Winnie and her Qunu court battle: 'The case is still on'

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Winnie and her Qunu court battle: 'The case is still on'

For her, it was a matter of principle to take a stand against African patriarchy

Journalist

Winnie Madikizela-Mandela’s legal battle to acquire her former husband’s rural home was not for personal gain but a fight against patriarchy – and its outcome might end up being part of her legacy.
The struggle stalwart’s lawyer, Mvuzo Notyesi, told Times Select on Tuesday the “case is still on” and he was waiting for her family to give him “direction”. 
“Her view has always been that – you can read her court papers – it was part of her convictions and her stand against patriarchy. She wanted to settle the law on the rights of women, particularly those in the rural areas. It was about the rights of women particularly in the African society and also the recognition of the African law after the advent of the constitution. The constitution recognises the African law but, in practice and implementation, African law is still regarded as inferior.”Madikizela-Mandela lost her legal bid for the Qunu home before the Supreme Court of Appeal. It dismissed her application to appeal against a judgment of the High Court in Mthatha. The judgment dismissed her application to inherit former president Nelson Mandela’s home in Qunu.
She asserted that a decision of the minister of land affairs, in 1997, to donate the land to Mandela was irrational and had to be overturned. She claimed the home was built on land allotted to her in 1989 and was surprised in 2014 that the land was registered under the former president’s name.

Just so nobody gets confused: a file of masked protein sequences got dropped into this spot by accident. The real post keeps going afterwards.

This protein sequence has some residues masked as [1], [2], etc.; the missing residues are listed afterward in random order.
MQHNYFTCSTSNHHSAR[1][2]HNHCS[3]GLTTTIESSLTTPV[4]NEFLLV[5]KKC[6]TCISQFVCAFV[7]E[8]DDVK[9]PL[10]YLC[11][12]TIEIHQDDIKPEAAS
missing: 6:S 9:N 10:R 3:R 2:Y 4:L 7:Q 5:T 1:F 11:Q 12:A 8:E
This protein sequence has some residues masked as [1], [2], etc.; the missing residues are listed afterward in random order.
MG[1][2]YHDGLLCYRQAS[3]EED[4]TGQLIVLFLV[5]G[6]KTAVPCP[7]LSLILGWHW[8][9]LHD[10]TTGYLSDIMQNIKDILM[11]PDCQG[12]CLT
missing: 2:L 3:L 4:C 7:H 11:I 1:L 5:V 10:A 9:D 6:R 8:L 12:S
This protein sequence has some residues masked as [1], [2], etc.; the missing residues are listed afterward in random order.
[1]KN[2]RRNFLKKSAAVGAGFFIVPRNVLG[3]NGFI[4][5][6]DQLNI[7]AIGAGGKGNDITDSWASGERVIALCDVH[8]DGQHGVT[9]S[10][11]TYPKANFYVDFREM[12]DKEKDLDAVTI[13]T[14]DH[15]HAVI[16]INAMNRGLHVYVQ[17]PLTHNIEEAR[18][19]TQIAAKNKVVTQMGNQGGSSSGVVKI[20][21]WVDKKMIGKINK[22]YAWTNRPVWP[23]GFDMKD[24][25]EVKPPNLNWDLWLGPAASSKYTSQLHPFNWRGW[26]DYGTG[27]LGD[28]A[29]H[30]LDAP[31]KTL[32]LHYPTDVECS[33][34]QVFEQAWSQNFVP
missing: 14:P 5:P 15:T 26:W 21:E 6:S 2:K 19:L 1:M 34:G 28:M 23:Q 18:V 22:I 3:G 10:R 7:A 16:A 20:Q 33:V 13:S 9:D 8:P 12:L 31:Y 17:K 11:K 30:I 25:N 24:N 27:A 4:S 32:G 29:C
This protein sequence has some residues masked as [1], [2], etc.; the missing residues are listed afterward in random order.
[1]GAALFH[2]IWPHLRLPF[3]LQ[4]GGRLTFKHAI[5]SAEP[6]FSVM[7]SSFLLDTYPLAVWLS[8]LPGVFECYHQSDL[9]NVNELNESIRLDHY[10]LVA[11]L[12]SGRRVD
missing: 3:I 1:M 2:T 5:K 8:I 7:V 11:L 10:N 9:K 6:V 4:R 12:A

When Madikizela-Mandela lost the case, Mandela’s grandchild, Mandla Mandela – the chief of the Royal House of Mandela – welcomed the outcome. He said it was in line with Mandela’s wishes.
But Notyesi said Madikizela-Mandela was supported by a number of chiefs in Qunu in her litigation.
“The matter is before the Constitutional Court; it is just waiting for a hearing date,” said Notyesi.
He said her death on Monday was unexpected. “I was shocked because I spoke to her on Friday. She had just returned from church.
“We spoke regularly on a broad range of issues, from private matters to political issues. She had a sense of humour. She would counsel you whenever you are down. Her experiences did not change her. She defined life in her own terms.”
At time of his death in 2013, Mandela was married to Graca Machel. The home was left to the Nelson Rolihlahla Mandela Trust.

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